New York Codes, Rules and Regulations
Title 20 - DEPARTMENT OF TAXATION AND FINANCE
Chapter I - Franchise and Certain Business Taxes
Subchapter E - Franchise Tax On Transportation And Transmission Corporations
Part 41 - Allocation Of Gross Earnings By Telephone And Telegraph Corporations From Transmission Services
Section 41.6 - Rented real property and tangible personal property

Current through Register Vol. 46, No. 12, March 20, 2024

(a) In computing the property factor, real property and tangible personal property rented to the taxpayer must be included. The average value of real property and tangible personal property, both within and without New York State, which is rented to the taxpayer is determined by multiplying gross rents payable during the period covered by the return by eight.

(b) The term gross rents as used in this section means the actual sum of money or other consideration payable, directly or indirectly, by the taxpayer or for its benefit for the use or possession of the property and includes:

(1) Any amount payable for the use or possession of real property or tangible personal property, or any part thereof, whether designated as a fixed sum of money or as a percentage of sales, profits or otherwise.

Example 1:A taxpayer, pursuant to the terms of a lease, pays the lessor $1,000 per month and at the end of the year pays the lessor one percent of its gross sales at that location. Its gross sales were $400,000, resulting in a gross rent of $16,000.

(2) Any amount payable as additional rent or in lieu of rent, such as interest, taxes, insurance, repairs or any other amount required to be paid by the terms of a lease or other arrangement.

Example 2:A taxpayer, pursuant to the terms of a lease, pays its lessor $24,000 a year. It also pays real estate taxes of $4,000 and interest on a mortgage in the amount of $2,000. The taxpayer's gross rent is $30,000.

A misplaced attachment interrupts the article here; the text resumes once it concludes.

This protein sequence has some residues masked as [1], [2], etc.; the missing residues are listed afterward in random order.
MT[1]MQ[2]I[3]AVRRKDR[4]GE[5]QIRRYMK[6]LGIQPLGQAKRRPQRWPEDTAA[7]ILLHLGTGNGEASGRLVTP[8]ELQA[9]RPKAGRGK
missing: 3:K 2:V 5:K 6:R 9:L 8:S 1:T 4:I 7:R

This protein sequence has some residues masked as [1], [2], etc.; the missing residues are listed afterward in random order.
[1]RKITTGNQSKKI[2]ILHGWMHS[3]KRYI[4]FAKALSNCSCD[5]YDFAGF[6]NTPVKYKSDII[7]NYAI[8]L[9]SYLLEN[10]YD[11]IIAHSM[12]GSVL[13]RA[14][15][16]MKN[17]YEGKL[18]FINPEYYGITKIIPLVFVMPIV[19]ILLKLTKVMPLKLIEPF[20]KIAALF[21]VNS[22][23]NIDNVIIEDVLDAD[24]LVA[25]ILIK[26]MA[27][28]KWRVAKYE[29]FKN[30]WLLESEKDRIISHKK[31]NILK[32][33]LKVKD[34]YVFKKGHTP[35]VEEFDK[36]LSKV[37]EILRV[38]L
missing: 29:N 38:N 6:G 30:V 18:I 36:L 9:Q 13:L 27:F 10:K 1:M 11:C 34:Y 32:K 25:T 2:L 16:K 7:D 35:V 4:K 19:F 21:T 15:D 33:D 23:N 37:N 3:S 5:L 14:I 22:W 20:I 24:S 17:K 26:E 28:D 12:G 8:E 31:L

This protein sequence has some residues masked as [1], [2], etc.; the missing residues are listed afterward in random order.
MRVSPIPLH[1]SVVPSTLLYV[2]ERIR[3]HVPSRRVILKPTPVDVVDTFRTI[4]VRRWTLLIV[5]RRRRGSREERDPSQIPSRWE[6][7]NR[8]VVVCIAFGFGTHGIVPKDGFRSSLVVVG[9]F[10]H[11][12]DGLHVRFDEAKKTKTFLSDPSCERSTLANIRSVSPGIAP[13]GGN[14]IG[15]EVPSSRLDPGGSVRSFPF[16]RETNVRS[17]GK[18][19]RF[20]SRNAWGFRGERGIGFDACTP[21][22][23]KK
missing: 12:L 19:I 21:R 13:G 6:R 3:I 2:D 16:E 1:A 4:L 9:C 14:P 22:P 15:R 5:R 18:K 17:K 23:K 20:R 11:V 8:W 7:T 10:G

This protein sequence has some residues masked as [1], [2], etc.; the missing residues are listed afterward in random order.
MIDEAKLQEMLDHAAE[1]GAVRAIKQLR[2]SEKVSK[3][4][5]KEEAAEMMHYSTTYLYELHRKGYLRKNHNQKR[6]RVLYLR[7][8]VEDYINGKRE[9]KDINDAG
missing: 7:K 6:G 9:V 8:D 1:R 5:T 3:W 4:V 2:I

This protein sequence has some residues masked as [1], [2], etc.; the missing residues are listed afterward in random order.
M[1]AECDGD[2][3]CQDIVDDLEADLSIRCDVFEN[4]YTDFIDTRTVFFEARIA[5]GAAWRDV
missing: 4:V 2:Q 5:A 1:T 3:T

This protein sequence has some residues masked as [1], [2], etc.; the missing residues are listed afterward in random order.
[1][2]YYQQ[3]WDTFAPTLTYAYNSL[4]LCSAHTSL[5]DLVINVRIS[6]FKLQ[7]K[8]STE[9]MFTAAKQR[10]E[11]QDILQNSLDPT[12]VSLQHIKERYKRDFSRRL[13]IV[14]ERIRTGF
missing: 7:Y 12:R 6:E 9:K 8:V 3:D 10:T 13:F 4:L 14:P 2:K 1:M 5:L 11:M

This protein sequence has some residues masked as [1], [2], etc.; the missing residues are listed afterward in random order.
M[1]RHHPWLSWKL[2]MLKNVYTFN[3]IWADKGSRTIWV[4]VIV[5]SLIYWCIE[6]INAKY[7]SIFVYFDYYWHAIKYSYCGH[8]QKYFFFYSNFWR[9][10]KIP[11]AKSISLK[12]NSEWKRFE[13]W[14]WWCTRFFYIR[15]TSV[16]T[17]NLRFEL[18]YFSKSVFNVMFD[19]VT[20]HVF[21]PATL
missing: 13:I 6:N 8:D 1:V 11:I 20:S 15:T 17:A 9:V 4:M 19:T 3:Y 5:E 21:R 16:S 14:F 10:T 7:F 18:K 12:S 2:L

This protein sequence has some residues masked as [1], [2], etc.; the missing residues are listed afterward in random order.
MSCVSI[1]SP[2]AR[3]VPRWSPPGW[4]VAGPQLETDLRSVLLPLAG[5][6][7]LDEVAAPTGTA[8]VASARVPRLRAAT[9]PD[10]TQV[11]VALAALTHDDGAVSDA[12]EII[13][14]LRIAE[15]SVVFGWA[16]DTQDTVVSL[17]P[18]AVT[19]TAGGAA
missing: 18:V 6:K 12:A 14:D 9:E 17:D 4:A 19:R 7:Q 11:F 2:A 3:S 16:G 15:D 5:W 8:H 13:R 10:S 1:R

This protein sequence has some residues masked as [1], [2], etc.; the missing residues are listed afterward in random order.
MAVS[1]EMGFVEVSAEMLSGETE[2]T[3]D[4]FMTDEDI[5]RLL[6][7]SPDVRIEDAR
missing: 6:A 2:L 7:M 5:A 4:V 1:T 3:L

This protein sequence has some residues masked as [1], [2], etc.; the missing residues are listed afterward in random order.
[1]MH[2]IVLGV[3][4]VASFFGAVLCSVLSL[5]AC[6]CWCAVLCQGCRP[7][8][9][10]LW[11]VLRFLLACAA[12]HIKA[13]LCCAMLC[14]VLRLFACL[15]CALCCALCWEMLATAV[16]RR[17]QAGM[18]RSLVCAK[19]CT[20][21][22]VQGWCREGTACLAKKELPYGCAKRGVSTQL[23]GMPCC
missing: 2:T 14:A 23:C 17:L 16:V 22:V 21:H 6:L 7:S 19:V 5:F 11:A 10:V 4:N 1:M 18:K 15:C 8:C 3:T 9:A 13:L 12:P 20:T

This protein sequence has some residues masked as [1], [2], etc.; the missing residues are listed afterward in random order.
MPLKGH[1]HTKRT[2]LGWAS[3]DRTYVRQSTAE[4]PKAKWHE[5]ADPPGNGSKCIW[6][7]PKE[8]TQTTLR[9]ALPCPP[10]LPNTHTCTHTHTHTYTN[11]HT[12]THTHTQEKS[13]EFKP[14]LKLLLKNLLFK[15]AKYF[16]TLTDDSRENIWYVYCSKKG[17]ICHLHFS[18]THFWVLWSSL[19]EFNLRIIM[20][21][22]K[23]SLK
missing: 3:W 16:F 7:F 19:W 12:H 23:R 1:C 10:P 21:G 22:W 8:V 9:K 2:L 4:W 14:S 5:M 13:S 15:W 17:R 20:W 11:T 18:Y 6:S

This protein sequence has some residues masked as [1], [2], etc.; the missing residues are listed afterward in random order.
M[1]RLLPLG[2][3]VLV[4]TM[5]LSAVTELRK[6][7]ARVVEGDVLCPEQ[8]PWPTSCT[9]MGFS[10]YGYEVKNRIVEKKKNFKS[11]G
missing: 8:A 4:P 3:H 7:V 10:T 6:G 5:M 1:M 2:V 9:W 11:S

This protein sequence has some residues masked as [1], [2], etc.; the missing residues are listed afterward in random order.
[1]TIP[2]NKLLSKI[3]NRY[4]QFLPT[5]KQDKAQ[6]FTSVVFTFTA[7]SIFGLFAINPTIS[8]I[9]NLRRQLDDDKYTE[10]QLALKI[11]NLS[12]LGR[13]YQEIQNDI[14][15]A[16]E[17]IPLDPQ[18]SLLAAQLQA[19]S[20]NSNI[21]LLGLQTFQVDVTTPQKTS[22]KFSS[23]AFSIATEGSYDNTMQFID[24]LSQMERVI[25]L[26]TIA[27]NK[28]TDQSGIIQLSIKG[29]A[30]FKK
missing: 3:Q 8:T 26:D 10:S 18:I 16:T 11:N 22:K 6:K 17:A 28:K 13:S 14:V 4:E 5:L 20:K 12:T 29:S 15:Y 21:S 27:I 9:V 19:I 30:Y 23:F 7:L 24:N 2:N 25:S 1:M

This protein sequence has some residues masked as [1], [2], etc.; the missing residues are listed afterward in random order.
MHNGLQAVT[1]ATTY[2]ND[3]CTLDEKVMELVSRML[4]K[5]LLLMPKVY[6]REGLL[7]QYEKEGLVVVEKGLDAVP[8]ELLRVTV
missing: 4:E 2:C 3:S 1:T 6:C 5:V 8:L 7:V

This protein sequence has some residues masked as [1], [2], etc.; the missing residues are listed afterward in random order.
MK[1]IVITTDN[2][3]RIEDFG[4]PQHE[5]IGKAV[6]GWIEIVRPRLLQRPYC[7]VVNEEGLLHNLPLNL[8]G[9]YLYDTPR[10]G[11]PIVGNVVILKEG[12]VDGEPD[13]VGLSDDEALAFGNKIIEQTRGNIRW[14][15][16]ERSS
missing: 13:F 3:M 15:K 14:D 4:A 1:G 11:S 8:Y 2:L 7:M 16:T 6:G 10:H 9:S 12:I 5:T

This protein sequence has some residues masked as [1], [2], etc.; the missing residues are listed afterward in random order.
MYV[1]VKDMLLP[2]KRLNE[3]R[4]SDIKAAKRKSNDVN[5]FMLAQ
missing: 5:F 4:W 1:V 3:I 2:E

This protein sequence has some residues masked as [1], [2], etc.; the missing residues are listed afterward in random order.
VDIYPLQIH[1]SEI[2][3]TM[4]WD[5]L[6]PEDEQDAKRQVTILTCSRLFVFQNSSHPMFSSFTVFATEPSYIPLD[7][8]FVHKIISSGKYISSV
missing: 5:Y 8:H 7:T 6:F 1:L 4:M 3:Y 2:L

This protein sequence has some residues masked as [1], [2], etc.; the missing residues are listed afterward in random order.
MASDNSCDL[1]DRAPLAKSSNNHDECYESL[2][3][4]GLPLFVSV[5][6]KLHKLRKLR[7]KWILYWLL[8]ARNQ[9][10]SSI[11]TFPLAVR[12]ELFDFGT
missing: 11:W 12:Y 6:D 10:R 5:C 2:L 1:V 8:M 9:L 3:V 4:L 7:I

(3) A proportionate part of the cost of any improvement to real property or tangible personal property made by or on behalf of the taxpayer which reverts to the owner or lessor upon termination of a lease or other arrangement. The amount to be included in gross rents is based on the unexpired term of the lease commencing with the date the improvement is completed or the life of the improvement if its life expectancy is less than the unexpired term of the lease. However, where a building is erected on leased land by or on behalf of the taxpayer, the value of the land is determined by multiplying the gross rent by eight, and the value of the building is determined in the same manner as if owned by the taxpayer. The proportionate part of the cost of an improvement (other than a building on leased land) is generally equal to the amount of amortization allowed in accordance with its regular accounting practices, regardless of whether the lease contains an option for renewal.

Example 3:A taxpayer enters into a 21-year lease of certain premises at a rental of $20,000 per year. After the expiration of one year, it installs a new storefront at a cost of $10,000, which reverts to the owner upon the expiration of the lease. Its gross rent for the first year is $20,000. However, for subsequent years its gross rent is $20,500 ($20,000 annual rent plus 1/20th of $10,000, the cost of the improvement apportioned on the basis of the unexpired term of the lease).

Example 4:A taxpayer leases a parcel of vacant land for 40 years at an annual rental of $5,000, and erects a building on the land which costs $600,000. The value of the land is determined by multiplying the annual rent of $5,000 by eight. The value of the building is $600,000.

(c) The term gross rents does not include:

(1) amounts payable for storage, providing such amounts are payable for space not designated and not under the control of the taxpayer;

(2) amounts payable as separate charges for water and electric service furnished by the lessor; or

(3) that portion of any rental payment which is applicable to the space subleased from the taxpayer and not used by it.

Example 5:A taxpayer leases a building at an annual rental of $20,000. The taxpayer subleases 40 percent of such building to one or more subtenants. Since 40 percent of the rent paid by the taxpayer is applicable to the portion of the building subleased, 40 percent of the rent, or $8,000, is excluded in computing the taxpayer's gross rent for the building. Regardless of the amount of rent received by the taxpayer from the sublease, the amount to be excluded in computing the property factor is $8,000.

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